WP is extremely toxic when inhaled, ingested, or absorbed through burned areas. WP is also highly soluble in fat, and thus in human flesh. Absorbed through the skin WP can survive long enough in the human body to damage the heart, kidney or liver, leading to multiple organ failure or death. ‘There is no antidote for white phosphorus toxicity’.M. Frank et al., ‘Not all that glistens is gold: civilian white phosphorus burn injuries’, 26(8)(2008) The American Journal of Emergency Medicine, 974.e3-974.e5; 'White Phosphorus: Systemic Agent', Centres for Disease Control and Prevention, last updated 18 June 2013.
Burns from WP are slow to heal and likely to develop infections. Local destruction of tissues continues as long as white phosphorus is exposed to oxygen. Tissues deep under the skin may be impregnated by metal and phosphorous fragments. The severe injuries caused by white phosphorus are intensely painful and require immediate, specialized, and intensive medical care, which can be difficult to provide in situations of armed conflict. Due to the danger of systemic effects, any metal fragments that are covered with liquid WP, as well as any embedded pieces of WP must be excised.R. F. Bellamy et al., 'The Weapons of Conventional Land Warfare', in R. F. Bellamy and R. Zajtchuk et al. (eds.), Conventional Warfare: Ballistic, Blast and Burn Injuries, Office of the Surgeon General, Department of the Army, Walter Reed Army Institute of Research, Walter Reed Army Medical Center, 1991, 48-9. According to Hashey, ‘traditional methods of dressing burns can make phosphorus burns worse’.P. Hashey, 'White Phosphorous Munitions: International Controversy in Modern Military Conflict', 17 (2011) New England Journal of International and Comparative Law, 291. Owing to these systemic effects, burns over only a small surface of the body are often fatal.Human Rights Watch and Harvard Law School International Human Rights Clinic, 'The Human Suffering Caused by Incendiary Munitions', Memorandum to Convention on Conventional Weapons Delegates, March 2011; SIPRI, Incendiary Weapons, 1975, 198 and Appendix 4A. MacLeod and Rogers note at p. 89 that WP burns result in a vastly increased mortality rate compared to non-phosphorus burns (I. J. MacLeod and A. P. V. Rogers, ‘The Use of White Phosphorus and the Law of War’, 10(2007) Yearbook of International Humanitarian Law). In 'Detailed Facts about White Phosphorus', the US Army Centre for Health Promotion and Preventive Medicine describes WP as an ‘extremely toxic’ substance.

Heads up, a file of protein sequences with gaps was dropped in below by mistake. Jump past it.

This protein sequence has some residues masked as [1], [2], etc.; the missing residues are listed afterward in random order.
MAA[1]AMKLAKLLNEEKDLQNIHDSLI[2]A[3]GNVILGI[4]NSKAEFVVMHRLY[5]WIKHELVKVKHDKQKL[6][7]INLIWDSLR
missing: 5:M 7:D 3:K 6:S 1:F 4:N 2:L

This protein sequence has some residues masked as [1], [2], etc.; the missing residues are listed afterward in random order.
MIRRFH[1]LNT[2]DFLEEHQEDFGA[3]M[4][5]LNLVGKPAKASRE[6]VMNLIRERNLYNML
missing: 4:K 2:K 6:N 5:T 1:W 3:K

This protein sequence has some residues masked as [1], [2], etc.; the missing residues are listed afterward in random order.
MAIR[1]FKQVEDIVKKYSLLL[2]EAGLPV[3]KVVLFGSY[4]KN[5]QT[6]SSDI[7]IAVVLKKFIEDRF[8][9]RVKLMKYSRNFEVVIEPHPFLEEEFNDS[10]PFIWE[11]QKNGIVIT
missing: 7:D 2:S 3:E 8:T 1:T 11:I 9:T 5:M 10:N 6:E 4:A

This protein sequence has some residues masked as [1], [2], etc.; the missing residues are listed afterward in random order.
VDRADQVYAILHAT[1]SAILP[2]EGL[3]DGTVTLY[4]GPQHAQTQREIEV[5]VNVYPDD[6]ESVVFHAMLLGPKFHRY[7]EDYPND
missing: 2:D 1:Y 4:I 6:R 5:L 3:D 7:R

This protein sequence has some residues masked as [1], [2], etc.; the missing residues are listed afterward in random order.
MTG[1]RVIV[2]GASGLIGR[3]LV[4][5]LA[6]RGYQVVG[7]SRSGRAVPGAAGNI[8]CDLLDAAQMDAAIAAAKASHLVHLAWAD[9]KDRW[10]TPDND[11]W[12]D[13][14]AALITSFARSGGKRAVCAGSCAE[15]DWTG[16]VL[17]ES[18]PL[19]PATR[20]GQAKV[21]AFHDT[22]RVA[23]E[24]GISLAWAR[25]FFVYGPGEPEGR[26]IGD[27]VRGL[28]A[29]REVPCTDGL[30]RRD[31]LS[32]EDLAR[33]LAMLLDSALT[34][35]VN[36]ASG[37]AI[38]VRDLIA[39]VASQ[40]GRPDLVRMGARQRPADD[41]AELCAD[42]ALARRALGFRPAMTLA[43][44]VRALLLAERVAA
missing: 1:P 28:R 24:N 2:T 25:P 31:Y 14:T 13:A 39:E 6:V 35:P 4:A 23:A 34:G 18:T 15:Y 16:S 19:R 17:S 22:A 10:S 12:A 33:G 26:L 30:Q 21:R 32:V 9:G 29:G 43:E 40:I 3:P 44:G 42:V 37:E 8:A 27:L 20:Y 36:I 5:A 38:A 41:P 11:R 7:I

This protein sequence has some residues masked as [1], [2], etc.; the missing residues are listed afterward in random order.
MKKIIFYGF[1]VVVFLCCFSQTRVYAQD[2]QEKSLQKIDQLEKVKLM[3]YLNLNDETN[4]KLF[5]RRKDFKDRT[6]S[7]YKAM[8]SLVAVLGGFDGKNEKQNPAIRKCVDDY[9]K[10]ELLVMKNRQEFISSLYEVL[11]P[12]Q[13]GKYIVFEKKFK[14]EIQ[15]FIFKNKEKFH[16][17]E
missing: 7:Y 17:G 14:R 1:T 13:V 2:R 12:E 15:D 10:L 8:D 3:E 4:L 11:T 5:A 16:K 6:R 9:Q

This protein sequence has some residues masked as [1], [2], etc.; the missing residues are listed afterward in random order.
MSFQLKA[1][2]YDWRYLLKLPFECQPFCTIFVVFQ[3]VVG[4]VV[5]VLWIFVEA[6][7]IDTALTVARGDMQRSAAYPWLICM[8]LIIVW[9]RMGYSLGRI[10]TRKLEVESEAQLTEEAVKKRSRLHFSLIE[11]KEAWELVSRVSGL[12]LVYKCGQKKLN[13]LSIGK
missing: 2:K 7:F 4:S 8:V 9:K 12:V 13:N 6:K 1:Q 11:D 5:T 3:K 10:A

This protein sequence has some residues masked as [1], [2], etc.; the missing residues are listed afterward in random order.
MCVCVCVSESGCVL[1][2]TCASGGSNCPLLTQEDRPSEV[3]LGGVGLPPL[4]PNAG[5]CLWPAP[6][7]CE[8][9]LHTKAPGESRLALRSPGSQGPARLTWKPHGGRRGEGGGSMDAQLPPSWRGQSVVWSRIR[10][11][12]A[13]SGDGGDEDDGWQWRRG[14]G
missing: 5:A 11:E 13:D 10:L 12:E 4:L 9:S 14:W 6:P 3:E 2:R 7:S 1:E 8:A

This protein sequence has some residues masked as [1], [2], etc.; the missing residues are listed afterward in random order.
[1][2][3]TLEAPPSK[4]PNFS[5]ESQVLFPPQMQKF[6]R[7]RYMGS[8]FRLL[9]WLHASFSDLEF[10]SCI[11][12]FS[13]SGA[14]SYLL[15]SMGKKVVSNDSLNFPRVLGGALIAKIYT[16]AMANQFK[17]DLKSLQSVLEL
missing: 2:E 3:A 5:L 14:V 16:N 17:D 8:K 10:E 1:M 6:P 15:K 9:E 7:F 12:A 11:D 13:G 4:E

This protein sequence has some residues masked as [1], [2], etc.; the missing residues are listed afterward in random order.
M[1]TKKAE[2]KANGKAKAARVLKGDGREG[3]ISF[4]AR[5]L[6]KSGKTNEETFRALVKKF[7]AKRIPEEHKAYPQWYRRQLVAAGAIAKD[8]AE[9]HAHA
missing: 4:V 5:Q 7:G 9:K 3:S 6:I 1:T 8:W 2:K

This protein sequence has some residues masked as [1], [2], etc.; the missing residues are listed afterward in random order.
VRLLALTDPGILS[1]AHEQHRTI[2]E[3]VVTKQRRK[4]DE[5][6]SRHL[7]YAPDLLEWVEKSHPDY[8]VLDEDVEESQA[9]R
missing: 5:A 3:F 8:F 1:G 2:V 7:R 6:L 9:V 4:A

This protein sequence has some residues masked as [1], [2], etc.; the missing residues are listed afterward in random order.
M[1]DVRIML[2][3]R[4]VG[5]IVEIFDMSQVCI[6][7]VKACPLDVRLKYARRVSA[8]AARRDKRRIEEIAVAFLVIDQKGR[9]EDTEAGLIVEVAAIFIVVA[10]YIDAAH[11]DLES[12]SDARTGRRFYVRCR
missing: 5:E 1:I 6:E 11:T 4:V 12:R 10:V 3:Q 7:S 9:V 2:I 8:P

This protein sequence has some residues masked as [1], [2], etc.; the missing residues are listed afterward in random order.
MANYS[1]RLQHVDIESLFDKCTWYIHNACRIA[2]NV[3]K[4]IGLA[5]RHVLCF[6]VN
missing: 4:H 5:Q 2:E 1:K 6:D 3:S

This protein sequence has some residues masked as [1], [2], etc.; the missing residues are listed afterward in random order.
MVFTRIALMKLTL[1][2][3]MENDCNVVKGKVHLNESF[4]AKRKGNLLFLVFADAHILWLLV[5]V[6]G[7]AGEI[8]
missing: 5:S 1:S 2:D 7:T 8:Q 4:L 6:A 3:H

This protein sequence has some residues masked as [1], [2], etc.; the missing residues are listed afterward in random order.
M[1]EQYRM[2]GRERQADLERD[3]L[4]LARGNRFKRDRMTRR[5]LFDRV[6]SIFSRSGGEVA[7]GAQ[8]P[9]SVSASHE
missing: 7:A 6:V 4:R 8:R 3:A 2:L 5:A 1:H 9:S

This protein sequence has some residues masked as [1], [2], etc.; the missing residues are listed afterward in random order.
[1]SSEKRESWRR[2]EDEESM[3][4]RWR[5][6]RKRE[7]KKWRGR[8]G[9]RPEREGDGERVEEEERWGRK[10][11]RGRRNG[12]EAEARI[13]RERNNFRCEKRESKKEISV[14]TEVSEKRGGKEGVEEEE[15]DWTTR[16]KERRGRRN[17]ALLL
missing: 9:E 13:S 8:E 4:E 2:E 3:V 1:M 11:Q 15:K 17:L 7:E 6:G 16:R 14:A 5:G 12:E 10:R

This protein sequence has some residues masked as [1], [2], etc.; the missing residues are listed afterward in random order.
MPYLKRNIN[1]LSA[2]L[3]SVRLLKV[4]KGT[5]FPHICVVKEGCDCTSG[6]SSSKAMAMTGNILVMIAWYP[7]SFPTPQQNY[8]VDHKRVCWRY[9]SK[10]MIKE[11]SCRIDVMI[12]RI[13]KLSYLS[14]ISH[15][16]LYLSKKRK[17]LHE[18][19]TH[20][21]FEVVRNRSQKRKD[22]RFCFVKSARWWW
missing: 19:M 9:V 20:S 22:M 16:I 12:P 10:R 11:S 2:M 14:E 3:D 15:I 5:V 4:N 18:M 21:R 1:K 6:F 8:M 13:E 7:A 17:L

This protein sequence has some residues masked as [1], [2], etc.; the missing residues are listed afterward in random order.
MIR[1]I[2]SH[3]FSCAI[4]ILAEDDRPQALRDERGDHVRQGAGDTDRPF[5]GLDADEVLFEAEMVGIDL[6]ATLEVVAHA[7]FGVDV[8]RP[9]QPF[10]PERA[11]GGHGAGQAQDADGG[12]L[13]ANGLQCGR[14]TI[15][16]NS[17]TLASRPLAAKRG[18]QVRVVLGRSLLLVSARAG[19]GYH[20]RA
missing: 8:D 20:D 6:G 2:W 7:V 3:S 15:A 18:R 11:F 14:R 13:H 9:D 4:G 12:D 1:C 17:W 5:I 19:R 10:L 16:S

Because white phosphorus can reignite upon drying, WP in wounds that have been cleaned and dressed can start to burn again when dressings are removed, causing further injury. Victims and medical professionals are also at risk of inadvertently spreading the substance and suffering burns, in particular on the hands.
The smoke produced by WP weapons is 'irritating and toxic' and can cause injury to the eyes and the respiratory tract.
Weapons containing white phosphorus, whether used for incendiary or other purposes, can set objects on fire, causing damage to private property and public infrastructure. The spread of such fires is difficult to predict and control. (See the entry on incendiary weapons)
One well-documented incident involves damage to the UNRWA compound from WP weapons used by Israeli Defence Forces: